The 'mysterious part of art-making:' sculptor McClure's inspiration for Orinda art pieces
Imagine a world where nations one-up each other with acts of colossal compassion -- and horses made of kiln-fired clay gaze with soulful eyes and turn their noses to the sky.
It's not a dream, but rather a description of Oakland sculptor Amy Evans McClure's contribution to Orinda's Public Art Program.
Planted alongside and in front of the Orinda Public Library's entrance, "Imagine," "Ardennais Stallion" and "Ardennais Appaloosa" will be on display until November.
At no cost to the city and approved by the City Council, the Art in Public Places Committee receives applications and makes recommendations for the city's ambitious public art installations. Michelle Lacy, Orinda's director of parks and recreation, said support for the program has been positive.
"Residents enjoy the rotation of art in the downtown area," she said. "The expansion of the program to include the South side of Orinda has been met with rave reviews from residents and visitors."
Art in Public Places Chairwoman Rebecca Dahlberg recommended McClure, whose works are held in private collections and publicly at the University of California, Berkeley's Bancroft Library and the San Francisco Zen Center. A graduate of the California College of the Arts, McClure has drawn interest and accolades from curators and critics alike for her sculptures. Michael Duncan, an editor with Art in America, writes in an essay to the art book, "Amy Evans McClure: In Space in Situ," that her works "offer spiritual succor" and "open unexpected windows and let in the light."
Dahlberg was instantly attracted to the horse sculptures. "Because of the art and equestrian communities here, my hunch was that they would be well received," she wrote in an email.
McClure likens sculpting to three-dimensional doodling. During an interview, her scrawls and squiggles fill a sketchpad, as if channeling the clatter of the world onto paper. A quote she's adopted, from modernist painter Phillip Guston, who attributed it to artist John Cage, is key to her reductionist inclinations.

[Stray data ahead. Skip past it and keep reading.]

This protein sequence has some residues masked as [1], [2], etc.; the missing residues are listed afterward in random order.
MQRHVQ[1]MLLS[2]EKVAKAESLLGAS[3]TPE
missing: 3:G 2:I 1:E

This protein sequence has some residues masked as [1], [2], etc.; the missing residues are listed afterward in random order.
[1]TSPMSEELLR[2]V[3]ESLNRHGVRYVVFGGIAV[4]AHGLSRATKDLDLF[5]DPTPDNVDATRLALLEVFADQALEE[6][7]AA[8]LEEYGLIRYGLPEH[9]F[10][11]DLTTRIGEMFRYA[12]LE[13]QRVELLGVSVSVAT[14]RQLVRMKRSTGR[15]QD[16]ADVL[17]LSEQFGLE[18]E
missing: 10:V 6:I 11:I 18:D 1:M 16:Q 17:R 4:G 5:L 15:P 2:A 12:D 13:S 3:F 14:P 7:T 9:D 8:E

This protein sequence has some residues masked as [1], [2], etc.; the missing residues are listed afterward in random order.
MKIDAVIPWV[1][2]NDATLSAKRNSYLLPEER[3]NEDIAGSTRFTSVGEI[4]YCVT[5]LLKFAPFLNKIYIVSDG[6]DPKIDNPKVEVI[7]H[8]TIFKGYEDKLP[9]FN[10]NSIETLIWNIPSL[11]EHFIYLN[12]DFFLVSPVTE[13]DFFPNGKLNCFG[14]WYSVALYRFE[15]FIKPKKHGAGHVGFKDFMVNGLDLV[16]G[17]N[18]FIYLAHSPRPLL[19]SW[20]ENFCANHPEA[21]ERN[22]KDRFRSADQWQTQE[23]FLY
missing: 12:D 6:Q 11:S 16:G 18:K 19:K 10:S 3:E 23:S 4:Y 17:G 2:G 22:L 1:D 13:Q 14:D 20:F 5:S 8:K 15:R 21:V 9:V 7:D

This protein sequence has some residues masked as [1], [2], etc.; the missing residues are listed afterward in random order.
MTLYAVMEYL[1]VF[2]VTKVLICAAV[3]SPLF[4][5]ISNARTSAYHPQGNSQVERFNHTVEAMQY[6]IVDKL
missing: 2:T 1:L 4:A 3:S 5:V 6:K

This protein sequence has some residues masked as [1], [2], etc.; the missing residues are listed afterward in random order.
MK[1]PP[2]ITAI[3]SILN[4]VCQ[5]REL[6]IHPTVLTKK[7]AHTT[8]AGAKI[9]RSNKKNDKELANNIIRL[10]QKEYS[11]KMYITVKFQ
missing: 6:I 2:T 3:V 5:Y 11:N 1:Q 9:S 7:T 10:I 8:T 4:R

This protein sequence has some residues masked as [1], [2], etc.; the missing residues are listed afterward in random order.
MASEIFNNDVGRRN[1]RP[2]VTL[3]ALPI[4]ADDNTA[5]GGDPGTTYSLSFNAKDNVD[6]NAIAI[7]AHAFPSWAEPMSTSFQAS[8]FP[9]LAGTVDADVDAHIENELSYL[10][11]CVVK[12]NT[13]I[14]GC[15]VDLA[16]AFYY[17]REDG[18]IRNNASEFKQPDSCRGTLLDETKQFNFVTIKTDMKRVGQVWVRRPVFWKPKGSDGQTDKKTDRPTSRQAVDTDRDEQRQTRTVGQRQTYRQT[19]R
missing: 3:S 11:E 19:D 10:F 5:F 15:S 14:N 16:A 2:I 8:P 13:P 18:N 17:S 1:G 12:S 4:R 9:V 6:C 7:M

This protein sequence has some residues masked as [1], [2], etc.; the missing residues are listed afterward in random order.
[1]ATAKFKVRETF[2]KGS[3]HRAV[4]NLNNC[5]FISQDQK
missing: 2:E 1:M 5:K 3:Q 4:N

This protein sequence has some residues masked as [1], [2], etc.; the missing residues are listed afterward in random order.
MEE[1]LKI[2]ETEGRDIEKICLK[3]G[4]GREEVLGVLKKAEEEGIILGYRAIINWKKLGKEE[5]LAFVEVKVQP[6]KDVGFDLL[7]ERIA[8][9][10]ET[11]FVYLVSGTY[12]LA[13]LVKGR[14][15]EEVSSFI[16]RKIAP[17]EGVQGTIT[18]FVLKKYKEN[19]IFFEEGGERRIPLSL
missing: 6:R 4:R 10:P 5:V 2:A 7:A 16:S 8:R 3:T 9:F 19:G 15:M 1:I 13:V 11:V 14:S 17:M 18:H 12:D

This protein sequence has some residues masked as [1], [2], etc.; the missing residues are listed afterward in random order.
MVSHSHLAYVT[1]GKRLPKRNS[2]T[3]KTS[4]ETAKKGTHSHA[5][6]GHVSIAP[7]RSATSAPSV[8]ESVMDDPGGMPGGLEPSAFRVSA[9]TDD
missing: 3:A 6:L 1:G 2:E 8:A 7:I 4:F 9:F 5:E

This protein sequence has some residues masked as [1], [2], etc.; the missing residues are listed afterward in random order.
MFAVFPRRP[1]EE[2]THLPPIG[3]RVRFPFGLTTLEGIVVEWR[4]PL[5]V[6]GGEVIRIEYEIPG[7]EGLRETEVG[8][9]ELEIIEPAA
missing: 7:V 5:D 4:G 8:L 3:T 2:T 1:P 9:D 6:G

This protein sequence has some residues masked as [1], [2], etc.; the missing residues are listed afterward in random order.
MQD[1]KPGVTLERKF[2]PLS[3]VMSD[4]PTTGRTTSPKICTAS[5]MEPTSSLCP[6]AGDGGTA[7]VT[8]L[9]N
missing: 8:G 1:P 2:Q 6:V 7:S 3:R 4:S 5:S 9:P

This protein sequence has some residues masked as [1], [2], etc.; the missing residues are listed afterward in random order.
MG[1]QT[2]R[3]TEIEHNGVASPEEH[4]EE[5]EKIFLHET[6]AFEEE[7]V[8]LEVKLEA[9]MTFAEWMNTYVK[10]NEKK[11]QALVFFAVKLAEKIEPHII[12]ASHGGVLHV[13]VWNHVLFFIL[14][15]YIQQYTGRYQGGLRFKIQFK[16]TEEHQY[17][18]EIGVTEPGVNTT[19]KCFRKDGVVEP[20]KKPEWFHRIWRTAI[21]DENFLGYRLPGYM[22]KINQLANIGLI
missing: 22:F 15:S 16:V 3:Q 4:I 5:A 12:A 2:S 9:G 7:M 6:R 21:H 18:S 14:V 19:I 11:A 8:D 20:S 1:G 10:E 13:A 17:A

"When I go into the studio, I take everyone with me," she paraphrases, "If I stay there long enough, they all leave. I know the work is successful when I have left."
The act of creating art out of clay allows physical gesture to muffle what McClure calls "the monkey mind, the small ego eye that wants to make something pretty, something people will like." In the studio behind the home she shares with her husband and Beat Generation poet Michael McClure, serendipity reigns. McClure creates works whose inside hollowness -- the "empty" spaces -- are as resonant as their exteriors. Often, this involves accidents.
A series of "canvases" -- a dull, gray, chalky clay -- enter the kiln with no indication of the bursts of fiery browns or purpled blues that emerge hours later. "The surprise element, the mysterious part of art-making, keeps my attention and interest," she says. Inspiration comes from memories -- one of them, a childhood visit to New York City's Museum of Modern Art, where dimly lit Mark Rothcos and Louise Nevelson's 30-foot-high, black assemblage boxes were a lightning rod, a sacred sighting. Later, the work of Greek sculptor Peter Voulkos unleashed her work's connections to Egyptian mythology, Mayan sculpture, Eastern, Indian and African culture.
"He gave us permission to make art, not a pot. He liberated us, really," she says.
McClure was working on "Imagine" in late August 2001. When the World Trade Center towers came down that Sept. 11, she said everything stopped.
"It was the quietest day in America," she recalls. "Imagine was three-quarters her final height. I was wondering, if we would send bombs. Of course, we did. I couldn't talk about it, but I thought, let's make a prayer, a form for peace. Let's experience grief fully and let go of it."
McClure folded the sculpture's serpentine apex in a gesture of supplication and drew its title from the Diane di Prima poem "Rant," in which "men die everyday for the lack of" imagination.
The horse sculptures, she said, were originally intended to have upper bodies. Instead, the necks elongated, capturing her imagination and perhaps stretching in response to real whinnies and snorts she heard from her neighbors' nearby stables. "There's graciousness and beauty to a creature that can fly through the air and work with us in ways that are astounding," McClure says. "It's not whether or not it looks like a horse: does it feel like a horse?"
Standing next to the dappled, textured pair, whose lineage reaches back to ancient Rome, it's not so much "does it feel like a horse;" it's how wonderful it is to be human, living with public art.